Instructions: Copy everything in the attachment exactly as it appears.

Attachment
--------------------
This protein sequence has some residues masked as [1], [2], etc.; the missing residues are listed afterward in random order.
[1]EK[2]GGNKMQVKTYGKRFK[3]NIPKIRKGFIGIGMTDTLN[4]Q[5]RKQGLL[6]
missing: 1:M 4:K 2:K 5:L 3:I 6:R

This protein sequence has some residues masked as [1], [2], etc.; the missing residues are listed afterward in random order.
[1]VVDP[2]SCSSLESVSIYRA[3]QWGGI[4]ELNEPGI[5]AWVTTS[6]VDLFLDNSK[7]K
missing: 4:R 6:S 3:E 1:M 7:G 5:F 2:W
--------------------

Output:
This protein sequence has some residues masked as [1], [2], etc.; the missing residues are listed afterward in random order.
[1]EK[2]GGNKMQVKTYGKRFK[3]NIPKIRKGFIGIGMTDTLN[4]Q[5]RKQGLL[6]
missing: 1:M 4:K 2:K 5:L 3:I 6:R

This protein sequence has some residues masked as [1], [2], etc.; the missing residues are listed afterward in random order.
[1]VVDP[2]SCSSLESVSIYRA[3]QWGGI[4]ELNEPGI[5]AWVTTS[6]VDLFLDNSK[7]K
missing: 4:R 6:S 3:E 1:M 7:G 5:F 2:W